The guide told us just the week prior the circuit had been closed because a woman, in his group, had fallen from a high rock and ended up with a hole in her head ‘this big’, he held up his hands to indicate the size of an apple. Thankfully, she didn’t die but the story was enough to keep my eyes glued to my feet as we navigated the steeper parts.
Guides aren’t essential for the trek and it follows a stream so anyone with a sense of direction and confidence climbing without instruction could do it without a guide. I have neither a sense of direction or confidence climbing so I was happy with our instructor, and pleased not to become the second woman in a week with a hole in her head the size of an apple.
There are many beautiful spots to stop along the way for a dip in the sub zero water, so if you aren’t feeling up for it, there’s no need to complete the full circuit. The guides charge depending on how far they take you, the final price for completing the full circuit for us was 220 pesos per person. It seemed quite expensive but the guide was friendly, knowledgeable and certainly helpful in the tricky parts. All up, the hike took about four hours, including half an hour at the waterfall.
Our accommodation in Cafayate was a peaceful hotel with views of the mountains and after a few days I was feeling more balanced, my mind no longer whirring at a hundred miles an hour. I had lifted my face out of the What The Actual Fuck…bowl and realised having all the answers isn’t actually, well, the answer. I simply need to put one foot in front of the other and continue to tread my own path, believing the direction I am heading is right for me. As for eating fifteen empanadas a day? Weeelllll…………let’s not go crazy questioning everything….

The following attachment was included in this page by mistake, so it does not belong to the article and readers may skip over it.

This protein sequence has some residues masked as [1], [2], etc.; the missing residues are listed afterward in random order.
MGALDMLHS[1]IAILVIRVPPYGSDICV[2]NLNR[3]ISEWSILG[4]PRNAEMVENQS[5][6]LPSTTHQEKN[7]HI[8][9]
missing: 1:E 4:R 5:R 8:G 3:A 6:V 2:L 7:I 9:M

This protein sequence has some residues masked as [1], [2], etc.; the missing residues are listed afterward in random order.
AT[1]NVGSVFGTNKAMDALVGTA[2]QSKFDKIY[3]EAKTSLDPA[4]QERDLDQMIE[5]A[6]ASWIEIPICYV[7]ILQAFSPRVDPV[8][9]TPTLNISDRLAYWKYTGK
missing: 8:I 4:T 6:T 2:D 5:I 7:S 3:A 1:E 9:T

Can someone please pass the empanadas?
Cascadas del Río Colorado
The start of the hike is located 6kms from the city. You can walk to the start of the hike, but we took a quick cab ride. It was so hot the day we went I don’t think I could have faced 6kms then the circuit. At the start you will be met by guides, although a guide isn’t compulsory but if you hire one, the cost is approx 40 pesos person for each stop you make along the way. So, if you decide to not go further than the second stop, you simply pay for the distance travelled – 80 pesos. We completed the full circuit and the cost was 220 pesos each. The guide was very quick, and there wasn’t much time to stop and take photos, so if you are looking for a more meandering pace with plenty of photo ops, go it alone.
Cafayate sits at 5600ft (1700m) above sea level, and is arguably the best-known wine region other than Mendoza in Argentina. Paitelli Bodega is stunning and if you are keen to visit, check out the website www.piattellivineyards.com. We didn’t eat at the bodega but the menu looked amazing and the setting to sit an enjoy a meal, just perfect. As I mentioned, the tasting tour was 80 pesos per person at the time of writing (January 2015)